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While there are a number of factors that influence the development of type 2 diabetes, it is evident that the most influential are lifestyle behaviours commonly associated with urbanization. These include consumption of unhealthy foods and inactive lifestyles with sedentary behaviour. Randomised controlled trials from different parts of the world, including Finland, USA, China and India, have established the that lifestyle modification with physical activity and/or healthy diet can delay or prevent the onset of type 2 diabetes.
Modern lifestyles are characterised by physical inactivity and long sedentary periods. Community-based interventions can reach individuals and families through campaigns, education, social marketing and encourage physical activity both inside and outside school and the workplace. IDF recommends physical activity at least between three to five days a week, for a minimum of 30-45 minutes.
Several risk factors have been associated with type 2 diabetes and include:
*Impaired glucose tolerance (IGT) is a category of higher than normal blood glucose, but below the threshold for diagnosing diabetes.
Changes in diet and physical activity related to rapid development and urbanisation have led to sharp increases in the numbers of people developing diabetes.
Pregnant women who are overweight, have been diagnosed with IGT, or have a family history of diabetes are all at increased risk of developing gestational diabetes mellitus (GDM). In addition, having been previously diagnosed with gestational diabetes or being of certain ethnic groups puts women at increased risk of developing GDM.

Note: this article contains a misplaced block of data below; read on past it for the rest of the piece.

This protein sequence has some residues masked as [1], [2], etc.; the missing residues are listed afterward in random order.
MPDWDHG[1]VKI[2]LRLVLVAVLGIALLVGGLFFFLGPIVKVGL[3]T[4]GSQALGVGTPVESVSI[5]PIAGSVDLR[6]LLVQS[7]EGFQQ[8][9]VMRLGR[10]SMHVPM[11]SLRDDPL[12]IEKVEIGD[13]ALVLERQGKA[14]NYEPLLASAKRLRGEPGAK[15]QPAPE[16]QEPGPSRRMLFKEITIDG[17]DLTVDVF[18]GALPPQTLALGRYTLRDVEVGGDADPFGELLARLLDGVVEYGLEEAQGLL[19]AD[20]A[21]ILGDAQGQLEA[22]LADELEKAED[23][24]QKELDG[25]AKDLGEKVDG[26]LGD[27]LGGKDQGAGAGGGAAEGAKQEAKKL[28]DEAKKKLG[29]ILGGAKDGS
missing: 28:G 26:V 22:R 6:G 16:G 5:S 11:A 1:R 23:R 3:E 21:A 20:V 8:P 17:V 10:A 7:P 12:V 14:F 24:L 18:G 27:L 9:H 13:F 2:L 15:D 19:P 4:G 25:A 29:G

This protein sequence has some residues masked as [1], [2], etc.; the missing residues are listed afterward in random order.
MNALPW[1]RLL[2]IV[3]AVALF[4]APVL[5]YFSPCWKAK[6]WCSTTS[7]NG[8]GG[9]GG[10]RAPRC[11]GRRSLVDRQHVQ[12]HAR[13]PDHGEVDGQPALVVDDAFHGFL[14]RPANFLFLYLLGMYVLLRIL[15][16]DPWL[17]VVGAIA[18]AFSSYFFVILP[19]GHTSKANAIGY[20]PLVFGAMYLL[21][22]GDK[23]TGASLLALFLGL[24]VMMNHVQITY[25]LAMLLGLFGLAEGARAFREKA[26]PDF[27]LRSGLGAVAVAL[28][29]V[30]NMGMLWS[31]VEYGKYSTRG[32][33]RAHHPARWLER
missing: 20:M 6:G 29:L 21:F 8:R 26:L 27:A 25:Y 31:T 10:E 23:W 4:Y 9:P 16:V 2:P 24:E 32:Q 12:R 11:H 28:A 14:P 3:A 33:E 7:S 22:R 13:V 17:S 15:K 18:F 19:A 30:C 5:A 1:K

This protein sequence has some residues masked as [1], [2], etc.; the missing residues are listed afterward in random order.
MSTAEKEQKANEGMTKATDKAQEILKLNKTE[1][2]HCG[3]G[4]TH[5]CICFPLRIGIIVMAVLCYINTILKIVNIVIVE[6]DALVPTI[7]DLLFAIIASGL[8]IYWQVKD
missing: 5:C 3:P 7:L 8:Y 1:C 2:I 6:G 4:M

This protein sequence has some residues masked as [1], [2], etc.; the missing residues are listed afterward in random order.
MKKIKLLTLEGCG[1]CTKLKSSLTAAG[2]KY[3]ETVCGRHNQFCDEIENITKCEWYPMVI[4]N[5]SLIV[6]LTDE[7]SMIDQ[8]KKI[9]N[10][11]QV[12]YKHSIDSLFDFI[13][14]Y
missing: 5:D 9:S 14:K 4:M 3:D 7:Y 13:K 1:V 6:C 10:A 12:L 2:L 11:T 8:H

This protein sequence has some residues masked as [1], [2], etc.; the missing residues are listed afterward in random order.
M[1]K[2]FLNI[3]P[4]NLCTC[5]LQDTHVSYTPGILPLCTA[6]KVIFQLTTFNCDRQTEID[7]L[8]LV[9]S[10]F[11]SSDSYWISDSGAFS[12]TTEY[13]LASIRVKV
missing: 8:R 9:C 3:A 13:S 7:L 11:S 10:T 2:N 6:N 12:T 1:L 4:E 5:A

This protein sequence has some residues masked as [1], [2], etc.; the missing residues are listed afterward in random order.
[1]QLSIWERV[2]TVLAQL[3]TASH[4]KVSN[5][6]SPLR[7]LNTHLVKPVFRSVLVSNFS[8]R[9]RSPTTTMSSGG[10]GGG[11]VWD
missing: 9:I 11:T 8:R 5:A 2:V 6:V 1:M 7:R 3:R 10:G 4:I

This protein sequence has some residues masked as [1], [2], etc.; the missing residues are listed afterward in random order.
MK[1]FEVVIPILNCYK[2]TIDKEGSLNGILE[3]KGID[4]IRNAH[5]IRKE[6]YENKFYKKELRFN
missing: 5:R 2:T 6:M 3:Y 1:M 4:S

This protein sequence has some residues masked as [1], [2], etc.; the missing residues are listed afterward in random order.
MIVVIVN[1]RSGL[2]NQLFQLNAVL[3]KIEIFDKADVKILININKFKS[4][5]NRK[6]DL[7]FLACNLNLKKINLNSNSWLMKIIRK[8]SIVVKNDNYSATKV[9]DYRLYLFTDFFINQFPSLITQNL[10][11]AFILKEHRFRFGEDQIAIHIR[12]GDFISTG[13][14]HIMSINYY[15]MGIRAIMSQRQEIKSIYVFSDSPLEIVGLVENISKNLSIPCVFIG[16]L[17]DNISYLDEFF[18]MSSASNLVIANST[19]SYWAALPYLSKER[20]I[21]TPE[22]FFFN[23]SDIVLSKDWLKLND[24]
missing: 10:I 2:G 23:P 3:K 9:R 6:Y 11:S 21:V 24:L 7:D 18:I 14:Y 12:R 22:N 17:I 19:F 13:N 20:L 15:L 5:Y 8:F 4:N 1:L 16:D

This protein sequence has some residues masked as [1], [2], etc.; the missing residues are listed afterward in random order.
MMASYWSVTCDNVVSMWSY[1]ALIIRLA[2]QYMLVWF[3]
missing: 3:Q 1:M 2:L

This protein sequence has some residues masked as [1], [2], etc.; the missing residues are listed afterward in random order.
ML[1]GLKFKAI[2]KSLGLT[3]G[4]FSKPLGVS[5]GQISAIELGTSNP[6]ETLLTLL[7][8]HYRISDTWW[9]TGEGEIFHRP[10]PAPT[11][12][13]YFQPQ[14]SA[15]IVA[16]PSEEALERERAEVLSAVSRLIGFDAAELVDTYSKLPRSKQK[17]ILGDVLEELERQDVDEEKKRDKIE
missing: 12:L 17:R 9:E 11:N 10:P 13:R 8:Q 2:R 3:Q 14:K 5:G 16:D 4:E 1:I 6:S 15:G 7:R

Brief questionnaires are simple, practical and inexpensive ways to quickly identify people who may be at a higher risk of type 2 diabetes and who need to have their level of risk further investigated.
The Finnish Type 2 Diabetes Risk Assessment Form, developed in 2001, is an example of an effective questionnaire that can be used as the basis for developing national questionnaires which take into account local factors. It has eight scored questions, with the total test score providing a measure of the probability of developing type 2 diabetes over the following 10 years. The reverse of the form contains brief advice on what the respondent can do to lower their risk of developing the disease, and whether they should seek advice or have a clinical examination. The test takes only a couple of minutes to complete and can be done online, in pharmacies or at various public campaign events.
IDF has developed an IDF type 2 diabetes online diabetes risk assessment which aims to predict an individual’s risk of developing type 2 diabetes within the next ten years. The test is based on the Finnish Diabetes Risk Score (FINDRISC) developed and designed by Adj. Prof Jaana Lindstrom and Prof. Jaakko Tuomilehto from the National Institute for Health and Welfare, Helsinki, Finland. Click on the image below to take the test.
IDF recommendations for a healthy diet for the general population
A particular threat in terms of the associated risk of developing type 2 diabetes is the consumption of high sugar foods, particularly sugar-sweetened beverages, In 2014, the World Health Organization (WHO) issued new recommendations to limit sugar intake. IDF fully supports these recommendations and in response published the IDF Framework for Action on Sugar.